I see no such dedication in the editions I have looked at. I wonder if the person cataloging the lot read composta per il conte Matteo Maria Boiardo as meaning the Triomphe were composed by Benivieni for Boiardo, not understanding they were composed by Boiardo? An easy mistake to make, considering it could be read that way, and is in what is otherwise an anthology of poems by Benivieni.

Est. Price: 500-700 Euro
Price realized: 900 Euro.

Benivieni was an adherent of Savanarola, and also “...revived Jacopone’s doctrine that madness for Christ’s sake is true wisdom, and wrote the Bonfire songs that Savanarola’s adherents sang in their procession.” One of those Bonfire songs (which Alain made reference to in the Le Tarot arithmologique thread) :

Non fu mai el piu bel solazzo,
Never was there more beautiful solace,

Piu giocondo ne maggiore,
more joyful or greater,

Che per zelo, e per amore
than through zeal, and through love

Di Jesu, diventar pazzo.
of Jesus, to become crazy.
...
Ognum gridi com’ io grido,
everyone shout as I shout,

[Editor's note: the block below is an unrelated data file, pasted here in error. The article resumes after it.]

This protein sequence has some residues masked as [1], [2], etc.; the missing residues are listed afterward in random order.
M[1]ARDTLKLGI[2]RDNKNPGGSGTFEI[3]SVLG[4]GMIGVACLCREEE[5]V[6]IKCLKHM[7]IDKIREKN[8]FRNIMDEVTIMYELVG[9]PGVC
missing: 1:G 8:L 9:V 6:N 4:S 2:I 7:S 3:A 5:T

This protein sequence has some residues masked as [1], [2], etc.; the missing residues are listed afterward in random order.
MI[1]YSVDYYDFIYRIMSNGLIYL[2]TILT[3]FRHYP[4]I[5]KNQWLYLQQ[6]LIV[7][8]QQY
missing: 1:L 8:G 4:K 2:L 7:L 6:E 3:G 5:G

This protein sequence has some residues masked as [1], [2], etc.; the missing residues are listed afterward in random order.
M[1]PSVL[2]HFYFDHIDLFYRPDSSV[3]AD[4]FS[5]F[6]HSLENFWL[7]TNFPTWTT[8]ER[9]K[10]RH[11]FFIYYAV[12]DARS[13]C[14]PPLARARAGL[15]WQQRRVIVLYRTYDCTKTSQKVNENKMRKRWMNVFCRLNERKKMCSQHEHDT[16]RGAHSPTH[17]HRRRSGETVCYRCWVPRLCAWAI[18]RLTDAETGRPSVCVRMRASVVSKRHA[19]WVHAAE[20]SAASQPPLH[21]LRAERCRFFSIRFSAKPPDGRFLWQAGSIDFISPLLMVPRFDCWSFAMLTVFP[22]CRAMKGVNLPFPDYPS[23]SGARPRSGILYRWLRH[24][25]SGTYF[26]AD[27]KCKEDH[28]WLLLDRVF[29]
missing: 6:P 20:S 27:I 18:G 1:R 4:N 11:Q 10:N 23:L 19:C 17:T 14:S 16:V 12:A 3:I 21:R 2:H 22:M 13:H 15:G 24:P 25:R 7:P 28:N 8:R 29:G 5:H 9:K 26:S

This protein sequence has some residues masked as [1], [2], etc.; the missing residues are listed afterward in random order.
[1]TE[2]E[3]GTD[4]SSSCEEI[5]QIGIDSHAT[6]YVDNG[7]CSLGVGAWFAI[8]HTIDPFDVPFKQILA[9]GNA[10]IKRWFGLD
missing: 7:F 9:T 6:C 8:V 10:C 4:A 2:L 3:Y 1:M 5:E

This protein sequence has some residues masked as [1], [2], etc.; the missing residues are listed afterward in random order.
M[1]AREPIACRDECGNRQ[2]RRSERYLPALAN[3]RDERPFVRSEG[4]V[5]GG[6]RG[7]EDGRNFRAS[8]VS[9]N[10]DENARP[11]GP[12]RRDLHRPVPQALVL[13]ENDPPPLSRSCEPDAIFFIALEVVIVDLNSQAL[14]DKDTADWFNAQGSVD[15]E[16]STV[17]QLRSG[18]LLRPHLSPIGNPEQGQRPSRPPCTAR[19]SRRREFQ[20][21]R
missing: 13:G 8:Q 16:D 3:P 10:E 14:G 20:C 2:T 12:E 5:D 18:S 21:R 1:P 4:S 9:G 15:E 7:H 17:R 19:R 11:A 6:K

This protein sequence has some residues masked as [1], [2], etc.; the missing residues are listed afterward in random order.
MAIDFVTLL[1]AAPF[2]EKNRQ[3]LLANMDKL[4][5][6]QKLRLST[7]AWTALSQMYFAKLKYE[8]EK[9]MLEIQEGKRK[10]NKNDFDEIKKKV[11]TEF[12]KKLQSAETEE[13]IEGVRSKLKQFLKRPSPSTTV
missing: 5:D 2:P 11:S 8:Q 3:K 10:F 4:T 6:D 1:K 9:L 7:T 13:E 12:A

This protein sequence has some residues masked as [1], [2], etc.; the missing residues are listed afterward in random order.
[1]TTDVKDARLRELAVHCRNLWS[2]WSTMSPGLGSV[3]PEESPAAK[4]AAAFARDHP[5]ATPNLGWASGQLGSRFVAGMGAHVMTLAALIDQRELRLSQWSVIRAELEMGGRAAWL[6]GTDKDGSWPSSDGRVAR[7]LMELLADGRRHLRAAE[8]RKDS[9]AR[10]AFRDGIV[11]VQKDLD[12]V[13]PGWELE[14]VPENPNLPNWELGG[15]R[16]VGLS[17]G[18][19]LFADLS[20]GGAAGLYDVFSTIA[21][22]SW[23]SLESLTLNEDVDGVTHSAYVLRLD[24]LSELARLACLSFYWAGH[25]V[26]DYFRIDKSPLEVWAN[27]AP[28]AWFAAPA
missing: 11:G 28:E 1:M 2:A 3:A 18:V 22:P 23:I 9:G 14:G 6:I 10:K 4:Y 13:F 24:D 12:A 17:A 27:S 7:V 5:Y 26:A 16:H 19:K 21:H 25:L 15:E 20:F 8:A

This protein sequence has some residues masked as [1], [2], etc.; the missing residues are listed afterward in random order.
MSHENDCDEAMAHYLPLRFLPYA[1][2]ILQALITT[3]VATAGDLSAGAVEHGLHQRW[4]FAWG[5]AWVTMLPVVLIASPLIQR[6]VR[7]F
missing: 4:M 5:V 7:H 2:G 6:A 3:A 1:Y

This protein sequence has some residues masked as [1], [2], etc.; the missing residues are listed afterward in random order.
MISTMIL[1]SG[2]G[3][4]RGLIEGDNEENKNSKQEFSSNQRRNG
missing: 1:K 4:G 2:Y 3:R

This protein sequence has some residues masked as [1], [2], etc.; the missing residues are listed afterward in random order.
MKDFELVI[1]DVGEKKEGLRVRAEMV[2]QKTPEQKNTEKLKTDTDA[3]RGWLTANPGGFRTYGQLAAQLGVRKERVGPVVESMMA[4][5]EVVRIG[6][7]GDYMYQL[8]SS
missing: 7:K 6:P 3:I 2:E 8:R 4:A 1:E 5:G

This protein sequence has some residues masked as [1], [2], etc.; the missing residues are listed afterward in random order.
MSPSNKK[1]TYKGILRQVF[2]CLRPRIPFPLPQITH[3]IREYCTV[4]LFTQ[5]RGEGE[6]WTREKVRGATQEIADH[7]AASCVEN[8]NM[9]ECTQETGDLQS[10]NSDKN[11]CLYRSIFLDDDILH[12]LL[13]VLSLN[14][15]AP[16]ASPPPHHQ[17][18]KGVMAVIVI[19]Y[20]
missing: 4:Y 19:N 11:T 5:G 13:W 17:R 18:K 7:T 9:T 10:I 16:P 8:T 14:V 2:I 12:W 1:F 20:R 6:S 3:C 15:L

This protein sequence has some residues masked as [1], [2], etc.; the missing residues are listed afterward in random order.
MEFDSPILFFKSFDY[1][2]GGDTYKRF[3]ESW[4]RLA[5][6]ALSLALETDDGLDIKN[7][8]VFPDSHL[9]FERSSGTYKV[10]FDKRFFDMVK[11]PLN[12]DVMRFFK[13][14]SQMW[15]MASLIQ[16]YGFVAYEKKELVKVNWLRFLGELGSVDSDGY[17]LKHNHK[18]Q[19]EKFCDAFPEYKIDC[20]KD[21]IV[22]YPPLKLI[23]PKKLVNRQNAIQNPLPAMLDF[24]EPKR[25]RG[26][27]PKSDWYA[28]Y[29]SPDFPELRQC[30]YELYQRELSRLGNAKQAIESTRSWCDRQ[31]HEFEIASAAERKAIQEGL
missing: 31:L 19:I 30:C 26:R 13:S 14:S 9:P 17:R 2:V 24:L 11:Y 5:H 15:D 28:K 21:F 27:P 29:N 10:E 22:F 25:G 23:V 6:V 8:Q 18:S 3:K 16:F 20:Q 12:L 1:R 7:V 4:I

Sempre pazzo, pazzo, pazzo.”
always crazy, crazy, crazy.

As an adherent of Savonarola, he was also an active participant in the bonfires of the vanities, so strange that of Boiado's poems he chose to include one about a card game!? One to while away the time, in this vain world...

SteveM

"But, from the standpoint of literature, the most
interesting production of the school of Marsilio
Ficino is the little book of Pico and Benivieni.
It was in 1479, when Marsilio had completed his
Plato and was about to apply himself to the
interpretation of Plotinus, that Giovanni Pico della
Mirandola, then seventeen years old, came to
Florence. At a social gathering, held perhaps in
the Medicean palace, he fell into discussion with
a Florentine citizen, ten years older than himself,
Girolamo di Paolo Benivieni, and formed with
him one of the most famous friendships in the
annals of literature."

From the introduction to "PLATONICK DISCOURSE UPON LOVE" by PICO DELLA MIRANDOLA, Edited by
EDMUND G. GARDNER, 1914.
Immature poets imitate; mature poets steal; bad poets deface what they take, and good poets make it into something better, or at least something different.
T. S. Eliot

Re: 1487 Lucrezia's wedding / Boiardo's Tarocchi poem

#34
At least Benivieni lived a rather long time, 1453-1542, nearly 90 years at death. So a very big memory perhaps.

Image